Home > South Dakota > SD Ag Summit Part 7: Looking ahead in Ag

SD Ag Summit Part 7: Looking ahead in Ag

July 17, 2014
Brent Gloy & John Blanchfield speaking in Deadwood, SD.

Brent Gloy & John Blanchfield speaking in Deadwood, SD.

This is the seventh in a series of posts coming out of the Governors Agricultural Summit in Deadwood, South Dakota. Today will focus on the last session of the Summit, which looked at what is ahead for South Dakota Agriculture. The speakers for this session were:

  • Brent Gloy – Professor of Agricultural Economics, Purdue University
  • John Blanchfield, Senior Vice President of American Bankers Association

I’ve included the video (1:28 hours long) from this event below. I would recommend viewing this session just to see Blanchfield’s history lesson about the farm bill.

The actual takeaways in this session came from Professor Gloy. One thing he said is that if developing countries continue their fast growth then agriculture in the United States will be doing just fine. I think multiple panelist in this summit really highlighted how important the global market is for the agricultural industry in the United States, and more specifically in South Dakota. As countries advance they want more food. It’s as simple as that. The United States has a robust infrastructure (although starting to age), modern farm methods, and quality products. I believe if the government is kept out of the way the farm industry in South Dakota will continue to dominate the state.

Gloy also mentioned that farm land values will be hit hard when The Fed starts raising interest rates. This is inevitable. With record land sale prices in recent years it may come as a shock to some when The Fed forces a market correction. That is one of the main reasons I believe the US should look at getting rid of the The Fed. The Fed is a private bank that has too much direct and indirect control over huge portions of the economy. The upcoming ag land bust will be tied directly to a move by The Fed. Unfortunately I believe the correction caused by The Fed will put many farmers and rancher in a tough financial situation; which in turn will prompt Congress to bail out Ag…  And the cycle will continue…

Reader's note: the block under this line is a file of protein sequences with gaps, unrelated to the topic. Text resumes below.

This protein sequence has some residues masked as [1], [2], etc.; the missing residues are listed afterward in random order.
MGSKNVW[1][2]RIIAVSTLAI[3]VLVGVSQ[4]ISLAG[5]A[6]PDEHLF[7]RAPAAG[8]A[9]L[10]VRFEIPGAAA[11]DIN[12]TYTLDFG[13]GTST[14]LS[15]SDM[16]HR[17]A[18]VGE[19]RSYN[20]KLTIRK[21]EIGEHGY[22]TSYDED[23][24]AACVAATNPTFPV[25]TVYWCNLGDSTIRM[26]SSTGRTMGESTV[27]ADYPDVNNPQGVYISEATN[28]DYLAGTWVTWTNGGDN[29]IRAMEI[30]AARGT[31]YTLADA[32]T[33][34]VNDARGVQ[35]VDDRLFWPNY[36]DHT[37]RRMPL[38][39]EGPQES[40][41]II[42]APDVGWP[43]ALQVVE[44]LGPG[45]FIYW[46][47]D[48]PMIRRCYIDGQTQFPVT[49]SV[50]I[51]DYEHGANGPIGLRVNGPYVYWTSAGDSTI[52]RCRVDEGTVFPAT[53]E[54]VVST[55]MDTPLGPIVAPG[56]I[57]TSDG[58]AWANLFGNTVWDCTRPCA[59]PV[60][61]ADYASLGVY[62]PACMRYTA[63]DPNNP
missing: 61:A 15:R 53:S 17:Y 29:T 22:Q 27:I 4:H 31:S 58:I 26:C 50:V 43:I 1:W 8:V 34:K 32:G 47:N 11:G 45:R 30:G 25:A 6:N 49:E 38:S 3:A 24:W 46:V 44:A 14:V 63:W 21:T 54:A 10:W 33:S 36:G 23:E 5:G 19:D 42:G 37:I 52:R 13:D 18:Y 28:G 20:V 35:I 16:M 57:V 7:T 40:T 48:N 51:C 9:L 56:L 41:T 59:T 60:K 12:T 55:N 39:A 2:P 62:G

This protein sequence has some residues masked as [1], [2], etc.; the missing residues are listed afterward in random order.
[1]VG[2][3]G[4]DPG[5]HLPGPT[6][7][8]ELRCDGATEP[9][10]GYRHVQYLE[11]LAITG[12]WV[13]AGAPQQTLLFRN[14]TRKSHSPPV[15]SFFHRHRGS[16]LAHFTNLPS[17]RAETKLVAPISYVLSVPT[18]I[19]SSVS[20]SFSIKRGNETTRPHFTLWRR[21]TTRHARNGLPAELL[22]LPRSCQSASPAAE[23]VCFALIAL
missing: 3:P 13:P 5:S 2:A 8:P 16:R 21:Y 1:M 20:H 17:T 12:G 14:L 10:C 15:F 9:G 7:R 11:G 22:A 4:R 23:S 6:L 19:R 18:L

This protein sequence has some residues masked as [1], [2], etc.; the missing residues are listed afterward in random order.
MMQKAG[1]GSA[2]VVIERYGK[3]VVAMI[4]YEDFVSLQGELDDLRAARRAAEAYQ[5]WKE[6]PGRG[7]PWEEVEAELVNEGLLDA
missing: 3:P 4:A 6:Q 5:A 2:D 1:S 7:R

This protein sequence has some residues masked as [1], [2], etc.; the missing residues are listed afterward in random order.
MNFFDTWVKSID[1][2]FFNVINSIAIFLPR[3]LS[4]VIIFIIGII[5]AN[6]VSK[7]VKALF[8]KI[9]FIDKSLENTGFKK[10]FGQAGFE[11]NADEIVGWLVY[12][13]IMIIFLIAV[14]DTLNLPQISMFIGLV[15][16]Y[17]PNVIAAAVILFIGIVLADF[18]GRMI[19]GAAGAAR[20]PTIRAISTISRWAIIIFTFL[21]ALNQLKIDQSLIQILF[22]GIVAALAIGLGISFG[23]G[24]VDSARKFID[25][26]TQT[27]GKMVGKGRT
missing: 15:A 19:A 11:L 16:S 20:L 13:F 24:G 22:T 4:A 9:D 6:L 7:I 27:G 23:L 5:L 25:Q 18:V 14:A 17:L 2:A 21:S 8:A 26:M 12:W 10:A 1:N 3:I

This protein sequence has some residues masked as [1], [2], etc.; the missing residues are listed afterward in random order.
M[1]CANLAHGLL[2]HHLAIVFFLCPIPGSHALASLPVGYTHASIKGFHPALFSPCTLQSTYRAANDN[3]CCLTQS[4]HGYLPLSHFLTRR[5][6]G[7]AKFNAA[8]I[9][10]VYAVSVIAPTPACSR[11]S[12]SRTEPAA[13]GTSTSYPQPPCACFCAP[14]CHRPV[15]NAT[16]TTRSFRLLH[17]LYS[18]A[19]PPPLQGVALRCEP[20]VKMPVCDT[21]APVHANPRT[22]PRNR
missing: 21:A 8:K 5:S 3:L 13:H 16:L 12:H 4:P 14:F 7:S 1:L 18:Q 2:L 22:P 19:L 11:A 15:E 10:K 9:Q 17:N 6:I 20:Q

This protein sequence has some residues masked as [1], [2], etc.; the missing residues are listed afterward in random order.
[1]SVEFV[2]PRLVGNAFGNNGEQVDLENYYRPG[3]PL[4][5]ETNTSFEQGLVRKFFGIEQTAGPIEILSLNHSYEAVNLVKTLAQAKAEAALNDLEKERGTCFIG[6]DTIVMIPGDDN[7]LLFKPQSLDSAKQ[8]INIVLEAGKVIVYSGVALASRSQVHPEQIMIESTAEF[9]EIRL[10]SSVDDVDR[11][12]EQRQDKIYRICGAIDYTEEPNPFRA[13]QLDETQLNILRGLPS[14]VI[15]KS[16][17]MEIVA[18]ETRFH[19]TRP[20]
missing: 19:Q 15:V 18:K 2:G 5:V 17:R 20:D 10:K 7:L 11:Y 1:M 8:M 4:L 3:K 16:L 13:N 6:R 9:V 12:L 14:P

Finally, Gloy mentioned the rapid growth in China will mean more animal protein sales. This is somewhat related to the agricultural industry doing well because other countries are developing quickly. But this has direct ramifications for South Dakota. As the Chinese market demands more animal protein it will drive the prices of those products up. Much of the land that has been tilled up in recent years will likely be turned into pastureland as the prices for animal protein continue to rise. Smart South Dakota farmers will recognize when this transition period approaches and will capitalize accordingly.

I think the best lesson to take from this session was South Dakota needs to play nice with other countries. It seems lately that many conservative politicians have been deriding other countries to gain political points. These politicians need to be careful. The future of the agricultural industry in South Dakota likely depends on consumers from other countries. It is not a wise move to make enemies of the very people you want to sell goods to.

Categories: South Dakota Tags:
  1. Merlyn Schutterle
    July 17, 2014 at 10:43 am

    There is a price to be paid by continual “growth.” We are consuming natural resources at an unsustainable pace.

    Another price we will be paying is when family farmers get into financial trouble trying to keep up with the modern system and they have to liquidate to corporate businesses.

    • July 17, 2014 at 2:47 pm

      Modern small family farms are already priced out of the market. Right or wrong, the day of the true family farm is almost completely gone.

  1. No trackbacks yet.
Comments are closed.
%d bloggers like this: